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We're All Senior! (Death to Titles)
By: Matt Shuford
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You know how it actually means something to call someone a senior at his or her position? I sure don’t.

Growing up, when I heard positions preceded or followed by the titles senior, manager, director, etc., it instilled a sense of confidence regarding that person. I felt I could undoubtedly learn from that individual. Why? Because attaching such distinction to your title says to me that you’ve been around long enough, with a consistently high level of success, that others in your industry respect you and the work you’ve done. That’s what I believed when I first started my career, but now I’m not so sure.

Senior Merchandising Associate – 2009 College Graduate
Senior Editor – 2008 College Graduate
Senior Design Manager – 2010 College Graduate
Senior Research Analyst – 2010 College Graduate

That’s a quick look at some of my LinkedIn connections, and there are many more similar to that sampling. I just don’t get it. No way some of these people only two or three years into their careers are now undoubtedly so much more senior than they were as recent graduates. No way they have the insight, experiences, and refined knowledge to undoubtedly mentor younger, junior colleagues.

No way. Not in my opinion.

I think about this often. Has it always been this way? Have people always claimed seniority in hopes of propelling their careers, even if their experience doesn’t warrant it? Are LinkedIn and other job search sites at fault, compelling professionals to claim exaggerated titles and experience in hopes of sneaking onto a search results page?

I don’t know the reason or the catalyst. But I do know that the over-self-promotion (or even legit promotion) of my colleagues and friends unfortunately leaves me skeptical. It’s unfortunate, but true. I ask myself, “Are these senior-level colleagues really folks I can and would want to learn from?” I hate to say it, but the rapid promotion and title tagging nowadays doesn’t do anything for my confidence in them. For me, the senior/manager/director title has genuinely started to lose its importance and validity.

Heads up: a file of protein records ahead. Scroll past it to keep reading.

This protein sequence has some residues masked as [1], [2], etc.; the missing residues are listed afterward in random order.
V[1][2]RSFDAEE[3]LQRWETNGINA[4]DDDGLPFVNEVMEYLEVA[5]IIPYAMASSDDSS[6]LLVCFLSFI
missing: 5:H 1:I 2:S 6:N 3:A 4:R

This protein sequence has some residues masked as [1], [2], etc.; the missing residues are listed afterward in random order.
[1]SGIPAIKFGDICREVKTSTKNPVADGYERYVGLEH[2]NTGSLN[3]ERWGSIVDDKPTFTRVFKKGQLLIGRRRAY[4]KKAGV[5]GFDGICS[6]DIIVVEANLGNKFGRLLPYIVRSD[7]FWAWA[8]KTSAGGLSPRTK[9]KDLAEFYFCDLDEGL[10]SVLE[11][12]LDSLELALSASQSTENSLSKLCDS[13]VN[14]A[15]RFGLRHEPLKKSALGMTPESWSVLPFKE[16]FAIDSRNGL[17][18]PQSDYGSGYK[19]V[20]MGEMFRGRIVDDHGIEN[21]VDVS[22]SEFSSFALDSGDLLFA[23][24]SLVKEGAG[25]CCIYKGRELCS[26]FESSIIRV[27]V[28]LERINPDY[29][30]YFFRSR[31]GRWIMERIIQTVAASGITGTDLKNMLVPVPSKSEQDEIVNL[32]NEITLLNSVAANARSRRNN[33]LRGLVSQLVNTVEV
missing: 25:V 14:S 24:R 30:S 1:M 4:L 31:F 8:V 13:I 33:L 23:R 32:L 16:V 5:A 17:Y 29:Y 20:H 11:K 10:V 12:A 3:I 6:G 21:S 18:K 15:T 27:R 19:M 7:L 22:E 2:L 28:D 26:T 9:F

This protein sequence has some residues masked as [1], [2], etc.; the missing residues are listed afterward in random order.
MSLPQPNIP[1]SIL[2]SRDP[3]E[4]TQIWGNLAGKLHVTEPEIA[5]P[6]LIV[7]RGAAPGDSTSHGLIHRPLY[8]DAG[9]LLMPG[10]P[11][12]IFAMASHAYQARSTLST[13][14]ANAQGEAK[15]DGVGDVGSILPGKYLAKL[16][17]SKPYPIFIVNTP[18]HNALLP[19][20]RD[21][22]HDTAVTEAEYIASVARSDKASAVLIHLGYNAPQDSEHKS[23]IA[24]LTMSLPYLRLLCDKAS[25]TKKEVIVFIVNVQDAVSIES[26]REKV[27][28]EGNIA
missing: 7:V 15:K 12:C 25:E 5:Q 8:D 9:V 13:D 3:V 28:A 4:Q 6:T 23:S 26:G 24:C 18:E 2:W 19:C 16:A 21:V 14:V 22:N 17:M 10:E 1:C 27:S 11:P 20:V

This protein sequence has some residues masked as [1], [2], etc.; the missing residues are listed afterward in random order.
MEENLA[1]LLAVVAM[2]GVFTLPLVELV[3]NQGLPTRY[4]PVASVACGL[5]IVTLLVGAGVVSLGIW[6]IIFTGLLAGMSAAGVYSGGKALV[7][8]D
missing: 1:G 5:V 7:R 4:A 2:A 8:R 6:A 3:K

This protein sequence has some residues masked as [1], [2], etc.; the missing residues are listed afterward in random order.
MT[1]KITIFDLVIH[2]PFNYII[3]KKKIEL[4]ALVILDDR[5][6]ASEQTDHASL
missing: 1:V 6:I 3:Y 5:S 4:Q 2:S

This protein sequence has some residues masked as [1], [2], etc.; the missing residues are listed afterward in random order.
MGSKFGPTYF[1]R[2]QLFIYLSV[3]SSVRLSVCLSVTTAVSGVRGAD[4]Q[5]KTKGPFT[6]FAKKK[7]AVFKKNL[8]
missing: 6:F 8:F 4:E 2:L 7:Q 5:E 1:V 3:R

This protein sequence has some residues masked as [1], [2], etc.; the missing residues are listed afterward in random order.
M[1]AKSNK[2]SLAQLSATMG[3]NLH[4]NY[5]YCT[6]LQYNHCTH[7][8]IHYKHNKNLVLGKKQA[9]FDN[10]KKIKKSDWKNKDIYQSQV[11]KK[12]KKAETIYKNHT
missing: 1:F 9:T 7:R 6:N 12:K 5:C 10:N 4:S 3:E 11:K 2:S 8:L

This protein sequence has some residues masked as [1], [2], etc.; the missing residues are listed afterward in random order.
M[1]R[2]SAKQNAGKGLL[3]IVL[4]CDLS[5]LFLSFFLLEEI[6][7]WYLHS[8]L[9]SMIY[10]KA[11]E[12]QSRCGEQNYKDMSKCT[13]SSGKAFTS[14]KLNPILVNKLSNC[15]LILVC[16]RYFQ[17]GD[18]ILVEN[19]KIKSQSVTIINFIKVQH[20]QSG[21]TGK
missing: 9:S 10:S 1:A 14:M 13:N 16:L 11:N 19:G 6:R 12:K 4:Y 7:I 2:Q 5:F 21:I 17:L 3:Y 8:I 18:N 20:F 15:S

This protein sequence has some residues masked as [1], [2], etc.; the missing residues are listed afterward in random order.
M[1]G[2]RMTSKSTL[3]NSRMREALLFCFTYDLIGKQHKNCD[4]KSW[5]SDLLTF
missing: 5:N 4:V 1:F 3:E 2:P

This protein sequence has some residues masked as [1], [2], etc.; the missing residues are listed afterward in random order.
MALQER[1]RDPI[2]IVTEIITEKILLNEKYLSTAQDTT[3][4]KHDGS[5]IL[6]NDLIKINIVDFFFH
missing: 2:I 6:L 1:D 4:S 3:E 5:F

But I guess that’s the great thing about being in advertising: the work speaks for itself (and for those who create it). After meeting, following, or connecting with a new creative, the absolute first thing I do is check out her portfolio site. Title, position, years experience (I understand the irony here) is irrelevant to me at that point. I check out his work, and if it inspires me or provokes genuine thought — which is what I believe great advertising is all about — then I’m sold. That’s instantly someone I want to follow and learn from.

In reality, at the end of the day one’s title is meaningless. Perhaps that’s why I appreciate the titles that Raleigh agency Baldwin& provides to its team. For example:

Visual Therapist (aka Art Director…?)
Fire Juggler (aka Account Executive…?)
Recon Op (aka Interactive Director…?)
Lead Guitar (aka Owner / Creative Director…?)

I provide uncertain translation to their titles because honestly I don’t know what these folks would call themselves if they had to. It isn’t clear on the site, but I like it that way. I love what they’ve done here. I learned more about these people from their playful titles than I ever would from a three-, four- or five-word professional one.

Maybe that’s the answer to all of this. Perhaps I should stop being Matt Shuford, copywriter, and instead present myself as an idea chemist, thought missile, copy wrangler. Hell, as I type those I’m already more engaged. Differentiation is key.

I suggest we follow the Baldwin& approach before everyone becomes senior — which really at that point makes no one senior.


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About the Author
Matt Shuford is an idea chemist. With a little over five years to his career, he's a driven copywriter and problem solver who takes pride in keeping things fresh, interesting, and intelligent. You can expect his posts to reflect those of an admirer and critic of advertising, life, and the relationship between the two. Feel free to contact him at his website or on Twitter

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